International Women’s Day (IWD) is March 8. While it’s a global day dedicated to celebrating the many achievements of women, it’s also a day for accelerating gender parity. With this year’s theme #EmbraceEquity, it’s a sobering reminder the cybersecurity landscape continues to be heavily skewed—75% of cybersecurity workers are men.
Progress is being made to change the current state. But projections show it could take more than 130 years to close the gender gap if the world keeps its current pace.
I sat down with Navpreet Gill to get her take on the importance of continuing to empower women to be a part of cybersecurity—not just on IWD but every day.
Navpreet Gill has been with F5 for over three years. Her role centers on Product Marketing for Web Application Firewall (WAF) solutions, including F5 BIG-IP Advanced WAF and threat intelligence services. Previously, Navpreet helped drive product marketing and business development for security startups in Silicon Valley. Her experience with security startups inspired her passion for positioning and messaging products and solutions that best address customer use cases and drive business. In her off time, Navpreet enjoys rock climbing, skiing, and hiking with her dog, Henry.
Rachael: I had a non-linear career path before landing in cybersecurity. How’d you break into the industry?
Navpreet: Shortly after my time at UCLA, I received a letter from my healthcare provider notifying me that I was one of the few million impacted by a recent breach. I had just moved from Los Angeles to Silicon Valley and was looking for a job, so I started networking in the tech space. My mentors pushed me further and encouraged me to seek cybersecurity roles.
At its core, cybersecurity’s about protecting people from being victimized—and in my career I’ve enjoyed being on the defense side, protecting people from harm, pursuing bad actors, and continuously learning. I love seeing the impact of my work. The fast-paced environment keeps me focused and keeps my career enjoyable.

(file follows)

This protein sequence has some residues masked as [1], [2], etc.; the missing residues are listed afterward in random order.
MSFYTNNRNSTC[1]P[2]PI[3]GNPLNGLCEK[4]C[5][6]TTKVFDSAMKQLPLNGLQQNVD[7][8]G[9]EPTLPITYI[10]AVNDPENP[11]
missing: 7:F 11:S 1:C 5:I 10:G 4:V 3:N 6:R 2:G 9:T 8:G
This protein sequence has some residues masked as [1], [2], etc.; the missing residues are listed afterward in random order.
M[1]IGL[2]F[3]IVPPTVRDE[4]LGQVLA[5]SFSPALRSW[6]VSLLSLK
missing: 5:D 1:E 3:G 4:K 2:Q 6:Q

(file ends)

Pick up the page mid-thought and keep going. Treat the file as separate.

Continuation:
Rachael: Many have emerged as proponents of diversity and inclusion in tech, yet cybersecurity continues to struggle with closing the gender gap. What opportunities are there to bridging the divide?
Navpreet: Having more women in the workplace is good for business, bringing diversity in perspectives, leadership, and experience. While this can apply to any role at a company, it’s crucial in the cybersecurity space. We need people with different backgrounds because we’re pursuing cyber adversaries and hackers who also have various backgrounds and experiences. The wider variety of people and expertise we have to defend our digital world, the better our chances of success.
Rachael: Couldn’t agree more. A few years back, the University of Maryland reported a cyberattack happens every 39 seconds, and it keeps getting easier with evolving tactics like ransomware-as-a-service. How can we guide more women toward cybersecurity? What needs to change?
Navpreet: I think it’s a perception problem—at home and in school, young girls are often steered into more traditional roles. A lack of role models also lends significant influence, among other factors like male dominance and peer pressure that inserts the idea of STEM as geeky.
We can flip the narrative with a cultural shift. Teachers and guidance counselors should encourage young girls to seek STEM careers and highlight role models within the educational system. In the workspace, employers should make programmatic efforts to hire and retain women in IT, providing pay equity and equal paths to promotion, along with a gender-inclusive work environment.
Rachael: I’m excited to see actions that challenge the status quo. And I’m energized by everything going on in cybersecurity today. What kind of trends right now make you sit up a little taller?
Navpreet: I’m most excited about Artificial Intelligence (AI) in cybersecurity.
Cyberattacks aren’t going away—they’ll continue to escalate in frequency and sophistication. It’s become rather tricky for cybersecurity experts to react to them all. Hackers and cybercriminals have been using AI. In many cases, AI algorithms are used to detect weak security systems that contain valuable information. AI can also create several personalized phishing emails to trick recipients into giving up sensitive information. AI-driven attacks can also be more tailored and more effective; their growing ability to understand context means they will be even harder to detect.
Rachael: Like using ChatGPT for malicious attacks. All hope isn’t lost for good-intentioned AI, right?
Navpreet: Totally. Machine learning algorithms can more effectively examine the vast amount of data moving across networks in real time and learn to recognize patterns that indicate a threat. Investment in new technology will play a critical role in the emerging reality and evolving ecosystem. It’s crucial to incorporate technology into the ecosystem to combat the malicious use of AI with AI itself.
As an example, behavioral analytics are a requirement for detecting blended attacks. Many layer 7 distributed denial-of-service (DDoS) attacks are stealthy and may go undetected. BIG-IP Advanced WAF uses machine learning and data monitoring to analyze traffic behavior to automatically defend against DoS and DDoS attacks.
AI in cybersecurity is evolving exponentially, and I’m excited to see where it goes.
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